Pip Edwards P.E Nation Archibald Prize scandal: Art critic John McDonald gives ...

A leading Australian art critic has given his verdict on a portrait of P.E Nation founder Pip Edwards, after her staff tried to stop it being entered for the Archibald Prize as she looked it too 'old'. 

Melbourne artist Lauren Ferrier, 25, sat down with the Bondi businesswoman last year, with the high-profile designer 'overwhelmingly keen to have me paint her'. 

But when Ms Ferrier went to Edwards to have a crucial form signed in July her publicist Louise Gaffikin refused, emails obtained by Daily Mail Australia show.    

Ms Gaffikin criticised the painting as making Edwards look 'older beyond her years' and suggested she put forward a portrait 'perhaps with a more youthful feel.'

One of the best people to make a judgment on the painting - and the controversy - is John McDonald.

He is one of the nation's best known art critics, boasting 30 years' experience and a regular column in The Sydney Morning Herald. 

In an interview with Daily Mail Australia, Mr McDonald had some constructive criticism of Ms Ferrier's piece - and for Team Edwards' approach to the painting.

Does it make her look 'old'? Lauren Ferrier's portrait of Pip Edwards- which the businesswoman's staff criticised as making her look 'older beyond her years'

A photograph of P.E Nation activewear businesswoman Pip Edwards, who has garnered a high profile for her popular fashion line and romance with Michael Clarke this year

Can you see the resemblance? Lauren Ferrier's portrait of Pip Edwards, left - which the businesswoman's staff criticised as making her look 'older beyond her years'. On right, a recent photograph

Verdict: Sydney Morning Herald art critic John McDonald, left, with artist Steve Lopes, above

Verdict: Sydney Morning Herald art critic John McDonald, left, with artist Steve Lopes, above 

Mr McDonald said if Edwards was 'fussy about how she looks' she should have carefully vetted the artist's previous work. 

'Every second portrait I think that's done, the subject of a portrait doesn't like it or thinks it makes them look too old or too ugly. 

'If she didn't want a portrait out there she didn't approve of she should have carefully vetted the artist.' 

Mr McDonald said portraits are frozen images of subjects, and come from a more objective position than people see themselves.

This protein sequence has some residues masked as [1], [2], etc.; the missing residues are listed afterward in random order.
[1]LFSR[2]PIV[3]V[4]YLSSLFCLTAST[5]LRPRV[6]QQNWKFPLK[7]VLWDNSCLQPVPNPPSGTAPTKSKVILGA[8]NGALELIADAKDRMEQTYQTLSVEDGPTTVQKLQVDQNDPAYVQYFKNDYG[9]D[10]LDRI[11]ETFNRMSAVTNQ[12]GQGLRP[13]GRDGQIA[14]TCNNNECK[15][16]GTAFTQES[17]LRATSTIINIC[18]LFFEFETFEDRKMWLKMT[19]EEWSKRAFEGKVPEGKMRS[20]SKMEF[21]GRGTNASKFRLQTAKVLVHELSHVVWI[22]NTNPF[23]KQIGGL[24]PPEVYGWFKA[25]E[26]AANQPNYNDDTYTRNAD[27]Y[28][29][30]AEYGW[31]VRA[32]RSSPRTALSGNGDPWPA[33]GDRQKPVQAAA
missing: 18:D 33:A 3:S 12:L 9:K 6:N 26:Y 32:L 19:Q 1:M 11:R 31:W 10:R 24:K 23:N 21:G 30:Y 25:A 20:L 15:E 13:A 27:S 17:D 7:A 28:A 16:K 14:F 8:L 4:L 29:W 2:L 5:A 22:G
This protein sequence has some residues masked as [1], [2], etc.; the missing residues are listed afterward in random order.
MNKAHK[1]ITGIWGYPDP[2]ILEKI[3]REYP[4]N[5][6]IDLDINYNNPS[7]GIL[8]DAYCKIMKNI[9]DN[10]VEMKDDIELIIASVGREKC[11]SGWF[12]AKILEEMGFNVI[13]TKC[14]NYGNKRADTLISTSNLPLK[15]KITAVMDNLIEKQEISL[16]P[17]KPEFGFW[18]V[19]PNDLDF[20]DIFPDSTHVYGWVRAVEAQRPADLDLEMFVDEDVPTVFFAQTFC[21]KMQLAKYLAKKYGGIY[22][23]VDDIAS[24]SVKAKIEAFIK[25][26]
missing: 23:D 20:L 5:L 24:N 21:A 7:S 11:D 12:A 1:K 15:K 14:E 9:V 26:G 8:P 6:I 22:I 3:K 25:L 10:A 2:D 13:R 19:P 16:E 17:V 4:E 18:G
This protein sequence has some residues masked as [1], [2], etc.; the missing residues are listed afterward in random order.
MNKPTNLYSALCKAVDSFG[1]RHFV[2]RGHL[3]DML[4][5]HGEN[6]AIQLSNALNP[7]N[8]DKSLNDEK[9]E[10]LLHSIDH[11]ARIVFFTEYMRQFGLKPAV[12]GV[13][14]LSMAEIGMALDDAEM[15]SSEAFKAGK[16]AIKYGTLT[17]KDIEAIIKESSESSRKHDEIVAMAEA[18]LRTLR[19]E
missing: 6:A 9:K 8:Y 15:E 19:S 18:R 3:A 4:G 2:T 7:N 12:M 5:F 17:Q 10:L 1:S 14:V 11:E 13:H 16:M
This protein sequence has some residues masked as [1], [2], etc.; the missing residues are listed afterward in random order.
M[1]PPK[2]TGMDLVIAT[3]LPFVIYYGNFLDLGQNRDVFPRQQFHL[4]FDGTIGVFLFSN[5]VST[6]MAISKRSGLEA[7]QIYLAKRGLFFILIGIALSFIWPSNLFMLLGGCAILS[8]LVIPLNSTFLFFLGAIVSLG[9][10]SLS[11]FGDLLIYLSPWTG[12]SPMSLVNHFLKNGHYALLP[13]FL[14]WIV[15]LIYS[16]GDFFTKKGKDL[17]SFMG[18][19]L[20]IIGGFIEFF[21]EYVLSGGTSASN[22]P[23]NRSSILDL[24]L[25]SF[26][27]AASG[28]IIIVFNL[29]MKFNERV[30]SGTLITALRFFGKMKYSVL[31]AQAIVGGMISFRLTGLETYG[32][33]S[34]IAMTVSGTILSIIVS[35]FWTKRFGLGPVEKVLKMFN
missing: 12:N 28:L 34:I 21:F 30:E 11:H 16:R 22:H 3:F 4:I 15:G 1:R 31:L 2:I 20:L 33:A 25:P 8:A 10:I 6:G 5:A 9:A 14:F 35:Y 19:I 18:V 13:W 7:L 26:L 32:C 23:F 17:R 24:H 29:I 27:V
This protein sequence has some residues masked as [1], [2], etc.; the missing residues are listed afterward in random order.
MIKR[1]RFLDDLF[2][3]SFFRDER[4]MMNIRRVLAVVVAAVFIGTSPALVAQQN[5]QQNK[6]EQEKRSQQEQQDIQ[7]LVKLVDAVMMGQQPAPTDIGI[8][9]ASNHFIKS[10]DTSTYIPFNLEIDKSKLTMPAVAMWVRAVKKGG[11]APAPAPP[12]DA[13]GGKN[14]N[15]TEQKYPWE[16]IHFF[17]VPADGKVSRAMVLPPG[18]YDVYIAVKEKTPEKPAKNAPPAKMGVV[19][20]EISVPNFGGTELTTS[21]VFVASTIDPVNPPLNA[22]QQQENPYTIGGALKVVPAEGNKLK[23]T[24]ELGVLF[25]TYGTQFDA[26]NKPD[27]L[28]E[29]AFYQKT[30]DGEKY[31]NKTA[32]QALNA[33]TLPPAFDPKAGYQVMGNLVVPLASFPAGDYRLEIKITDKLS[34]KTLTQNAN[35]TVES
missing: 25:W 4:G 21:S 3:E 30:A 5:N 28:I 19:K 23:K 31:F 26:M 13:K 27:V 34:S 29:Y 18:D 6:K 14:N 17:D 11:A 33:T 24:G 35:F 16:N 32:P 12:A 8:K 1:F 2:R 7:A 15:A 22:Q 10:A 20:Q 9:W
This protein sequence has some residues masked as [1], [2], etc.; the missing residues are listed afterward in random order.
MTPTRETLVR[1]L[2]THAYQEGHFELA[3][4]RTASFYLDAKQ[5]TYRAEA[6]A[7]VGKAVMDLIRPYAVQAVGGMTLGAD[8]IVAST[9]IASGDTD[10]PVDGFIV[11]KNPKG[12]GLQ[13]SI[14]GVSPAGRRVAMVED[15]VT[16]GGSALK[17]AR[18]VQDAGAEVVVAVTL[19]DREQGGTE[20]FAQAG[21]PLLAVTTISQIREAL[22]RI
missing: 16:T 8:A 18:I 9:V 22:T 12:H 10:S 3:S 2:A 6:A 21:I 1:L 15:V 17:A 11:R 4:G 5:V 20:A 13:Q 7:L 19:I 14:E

'Naturally people find their vanity offended by that,' he said, adding there were many famous instances. 

'Graham Sutherland painted a picture of Winston Churchill and Churchill complained, he said (according to legend) it makes me look like I'm sitting on the toilet. And when Churchill died his wife burned the picture!'

According to legend, Winston Churchill's wife destroyed had this portrait of the British prime minister after his death (a reproduction is above)

According to legend, Winston Churchill's wife destroyed had this portrait of the British prime minister after his death (a reproduction is above)

Of the Edwards portrait itself, Mr McDonald said: 'I think the portraitist has done as good a job as they can. 

'I don't think it's trying to deliberately make her look old or make her look ugly in any way.'

The critic said the painting's limits were the limits of the artist.

Asked what specific criticisms he had, Mr McDonald said that he felt it had a 'stiff feel about it', adding it looked like as if it was painted from a photograph.

Mr McDonald - once the subject of an Archibald entry himself - said most artists meet up with a subject as is required by the prestigious competition's rules, do a quick sketch, take photos and work it up from there. 

(Ms Ferrier confirmed she took some sketches of Edwards when she met her, and then worked up the final piece from photos).  

Mr McDonald also noted the portrait was painted in black and white and didn't attempt to 'do anything colourful in terms of skin tone and eyes'.  

Overall, he said: 'It's very hard for (Edwards) to really make a judgment on something like this.

'It's a storm in a tea cup. If she didn't like it, she didn't need to hang it - it didn't get much of a go anyway.'   

But it is now.  

Archibald-gate emails revealed

Fashionista Pip Edwards' profile has soared this year following her romance with cricket legend Michael Clarke

Fashionista Pip Edwards' profile has soared this year following her romance with cricket legend Michael Clarke

The young artist Ms Ferrier was in for a rude shock when she emailed Edwards, 40, in July to ask for her signature on an entry form. 

The signature was to confirm they had met, as per the Archibald's conditions of entry. Ms Ferrier said she had forgotten to bring the form to their initial meeting.

Emails obtained by Daily Mail Australia show that P.E Nation's global public relations manager, Louise Gaffikin, replied to Ms Ferrier on July 27 asking her to

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